First Ladies and Presidential Campaigns

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Herbert, Lou and Allan Hoover at their home in Palo Alto, CA. 31-1933-42

Traditionally the First Lady of the United States stays above the fray during campaign season, not wanting to sully the office in the mire of hand-to-hand politicking.  This year Michelle Obama has ventured into the public sphere, acting as a proxy campaigner for Hillary Clinton.  The First Lady has stepped out of her comfort zone because she sees Trump as a clear and present danger to the union.  This has led to Michelle Obama delivering some impassioned speeches on behalf of Clinton.

In 1932 First Lady Lou Henry Hoover had a similarly visceral reaction to the opposing candidate, Franklin Roosevelt.  Given the times, and Lou Hoover’s reluctance to enter the public arena, she voiced her opinions in a forthright letter to her son Allan.  This undated letter (presumably from early July 1932) was written in the wake of Roosevelt’s speech accepting the presidential nomination of the Democratic Party.

Lou Hoover’s take on Roosevelt’s speech was that he was pandering to the wildest and wooliest elements of the Democratic Party, promising more than he could deliver with his ‘New Deal’ for the ‘Forgotten Man.’  She writes: ‘The Roosevelt family seem to be running pretty true to form. Personally, I lost what faith I still had in the President when he deserted the Progressive party.  He proved him nothing but an opportunist, — and opportunist for himself.  Not even an opportunist for causes.’  For a woman of Lou Hoover’s temperament, these were harsh words.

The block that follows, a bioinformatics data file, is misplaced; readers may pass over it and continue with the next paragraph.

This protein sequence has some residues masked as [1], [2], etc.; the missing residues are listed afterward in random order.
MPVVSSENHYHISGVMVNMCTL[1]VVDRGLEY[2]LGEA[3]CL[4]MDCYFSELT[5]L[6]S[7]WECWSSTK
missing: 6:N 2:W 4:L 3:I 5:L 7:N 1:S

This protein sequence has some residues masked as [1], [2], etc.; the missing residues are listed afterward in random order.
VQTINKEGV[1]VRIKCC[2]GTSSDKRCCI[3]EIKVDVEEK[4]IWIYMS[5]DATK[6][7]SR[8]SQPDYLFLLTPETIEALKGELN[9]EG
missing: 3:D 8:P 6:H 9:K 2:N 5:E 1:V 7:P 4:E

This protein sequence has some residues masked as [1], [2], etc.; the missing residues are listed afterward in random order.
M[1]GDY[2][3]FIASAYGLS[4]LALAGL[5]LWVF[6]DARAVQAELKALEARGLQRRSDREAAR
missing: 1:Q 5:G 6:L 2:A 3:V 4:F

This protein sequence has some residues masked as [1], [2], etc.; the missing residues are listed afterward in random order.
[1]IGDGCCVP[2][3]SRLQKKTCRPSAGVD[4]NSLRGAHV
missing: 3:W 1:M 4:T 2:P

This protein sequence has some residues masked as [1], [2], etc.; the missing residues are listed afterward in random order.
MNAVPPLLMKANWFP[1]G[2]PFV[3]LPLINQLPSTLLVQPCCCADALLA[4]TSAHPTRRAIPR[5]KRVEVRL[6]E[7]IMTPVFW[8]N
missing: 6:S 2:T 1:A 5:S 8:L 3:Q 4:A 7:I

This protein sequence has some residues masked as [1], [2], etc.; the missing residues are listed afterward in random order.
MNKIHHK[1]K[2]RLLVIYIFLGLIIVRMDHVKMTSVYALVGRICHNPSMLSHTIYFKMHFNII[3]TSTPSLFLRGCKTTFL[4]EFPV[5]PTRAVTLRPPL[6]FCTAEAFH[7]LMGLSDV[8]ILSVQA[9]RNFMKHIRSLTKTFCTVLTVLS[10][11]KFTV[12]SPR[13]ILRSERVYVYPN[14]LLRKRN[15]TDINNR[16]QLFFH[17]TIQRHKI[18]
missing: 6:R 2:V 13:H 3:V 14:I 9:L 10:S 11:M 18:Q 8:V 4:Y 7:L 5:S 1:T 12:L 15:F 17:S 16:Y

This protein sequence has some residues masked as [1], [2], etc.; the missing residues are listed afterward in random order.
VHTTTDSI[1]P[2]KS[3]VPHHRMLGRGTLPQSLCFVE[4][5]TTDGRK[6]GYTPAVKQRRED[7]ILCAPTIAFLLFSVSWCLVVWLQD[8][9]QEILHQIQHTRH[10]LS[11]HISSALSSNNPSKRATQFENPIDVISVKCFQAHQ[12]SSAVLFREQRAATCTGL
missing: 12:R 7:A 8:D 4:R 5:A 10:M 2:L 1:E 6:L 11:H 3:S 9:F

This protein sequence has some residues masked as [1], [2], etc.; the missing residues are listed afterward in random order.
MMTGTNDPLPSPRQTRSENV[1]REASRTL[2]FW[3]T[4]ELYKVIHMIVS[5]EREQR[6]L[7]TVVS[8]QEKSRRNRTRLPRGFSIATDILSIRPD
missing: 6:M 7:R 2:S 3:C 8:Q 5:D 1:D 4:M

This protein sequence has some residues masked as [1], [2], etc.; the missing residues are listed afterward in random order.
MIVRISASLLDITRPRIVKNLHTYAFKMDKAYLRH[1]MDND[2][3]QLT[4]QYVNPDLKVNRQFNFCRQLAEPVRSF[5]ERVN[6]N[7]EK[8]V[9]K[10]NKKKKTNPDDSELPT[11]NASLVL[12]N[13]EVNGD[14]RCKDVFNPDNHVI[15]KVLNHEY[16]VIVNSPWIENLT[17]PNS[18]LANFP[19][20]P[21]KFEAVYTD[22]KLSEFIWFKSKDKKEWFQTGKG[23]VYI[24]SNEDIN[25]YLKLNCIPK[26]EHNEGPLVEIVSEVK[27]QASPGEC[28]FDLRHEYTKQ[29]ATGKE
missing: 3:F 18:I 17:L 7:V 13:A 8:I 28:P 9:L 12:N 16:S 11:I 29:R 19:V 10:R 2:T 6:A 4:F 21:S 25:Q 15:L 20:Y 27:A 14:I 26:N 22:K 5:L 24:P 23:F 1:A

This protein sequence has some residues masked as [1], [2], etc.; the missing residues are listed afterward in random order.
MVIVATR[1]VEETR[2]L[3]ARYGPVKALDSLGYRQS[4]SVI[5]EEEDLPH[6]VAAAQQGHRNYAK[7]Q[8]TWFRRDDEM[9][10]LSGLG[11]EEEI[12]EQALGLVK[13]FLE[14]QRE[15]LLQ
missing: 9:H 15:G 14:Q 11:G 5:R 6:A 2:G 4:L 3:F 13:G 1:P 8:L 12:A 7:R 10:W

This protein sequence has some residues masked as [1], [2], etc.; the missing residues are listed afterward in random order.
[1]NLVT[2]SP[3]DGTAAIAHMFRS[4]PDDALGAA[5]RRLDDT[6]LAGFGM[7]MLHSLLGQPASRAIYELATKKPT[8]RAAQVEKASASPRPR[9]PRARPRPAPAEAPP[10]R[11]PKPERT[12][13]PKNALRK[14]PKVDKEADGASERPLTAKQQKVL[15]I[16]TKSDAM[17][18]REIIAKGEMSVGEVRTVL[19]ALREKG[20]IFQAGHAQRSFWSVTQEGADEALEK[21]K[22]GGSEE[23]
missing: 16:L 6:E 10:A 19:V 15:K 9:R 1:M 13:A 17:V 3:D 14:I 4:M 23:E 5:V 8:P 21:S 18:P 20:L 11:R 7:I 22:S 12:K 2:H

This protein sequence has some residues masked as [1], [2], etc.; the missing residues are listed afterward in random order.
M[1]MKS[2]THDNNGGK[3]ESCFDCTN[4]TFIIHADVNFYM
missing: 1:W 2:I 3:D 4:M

Lou Hoover goes on to portray Franklin Roosevelt as even more unscrupulous than former President Theodore Roosevelt.  Franklin was willing to capitalize on the Roosevelt name ‘even though the intruding nominee was only a very distant cousin trying to hog in under the family blanket merely because he had the same name.’

Even as she vented her animus toward FDR in a hand-written personal letter to her son, Lou nodded toward decorum by first advising him to: ‘Read this and put a match to it thoroughly right away, in your nearest ash receiver.’  Clearly Allan did not heed this advice. History is left with this window into the mind and mores of Lou Hoover as First Lady.

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